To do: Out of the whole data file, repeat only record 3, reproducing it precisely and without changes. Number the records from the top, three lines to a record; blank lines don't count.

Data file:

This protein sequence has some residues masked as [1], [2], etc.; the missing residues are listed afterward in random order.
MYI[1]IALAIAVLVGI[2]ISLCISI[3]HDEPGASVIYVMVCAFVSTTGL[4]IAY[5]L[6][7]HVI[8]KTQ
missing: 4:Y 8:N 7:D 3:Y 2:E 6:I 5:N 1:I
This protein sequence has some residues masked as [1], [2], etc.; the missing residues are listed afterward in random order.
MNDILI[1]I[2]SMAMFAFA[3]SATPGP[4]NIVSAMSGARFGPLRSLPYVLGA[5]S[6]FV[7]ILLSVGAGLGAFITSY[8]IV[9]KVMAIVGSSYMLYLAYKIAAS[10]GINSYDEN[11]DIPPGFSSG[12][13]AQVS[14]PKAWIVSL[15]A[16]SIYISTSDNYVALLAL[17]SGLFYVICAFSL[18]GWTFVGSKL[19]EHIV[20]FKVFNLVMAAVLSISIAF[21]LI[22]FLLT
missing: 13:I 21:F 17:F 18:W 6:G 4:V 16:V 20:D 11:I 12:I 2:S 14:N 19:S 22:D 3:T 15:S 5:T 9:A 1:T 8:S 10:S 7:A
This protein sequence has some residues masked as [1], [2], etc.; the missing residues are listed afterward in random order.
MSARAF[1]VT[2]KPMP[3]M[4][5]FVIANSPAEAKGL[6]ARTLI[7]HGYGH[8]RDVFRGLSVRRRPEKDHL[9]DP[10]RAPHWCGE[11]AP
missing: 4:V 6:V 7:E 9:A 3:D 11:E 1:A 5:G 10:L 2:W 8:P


This protein sequence has some residues masked as [1], [2], etc.; the missing residues are listed afterward in random order.
MSARAF[1]VT[2]KPMP[3]M[4][5]FVIANSPAEAKGL[6]ARTLI[7]HGYGH[8]RDVFRGLSVRRRPEKDHL[9]DP[10]RAPHWCGE[11]AP
missing: 4:V 6:V 7:E 9:A 3:D 11:E 1:A 5:G 10:L 2:W 8:P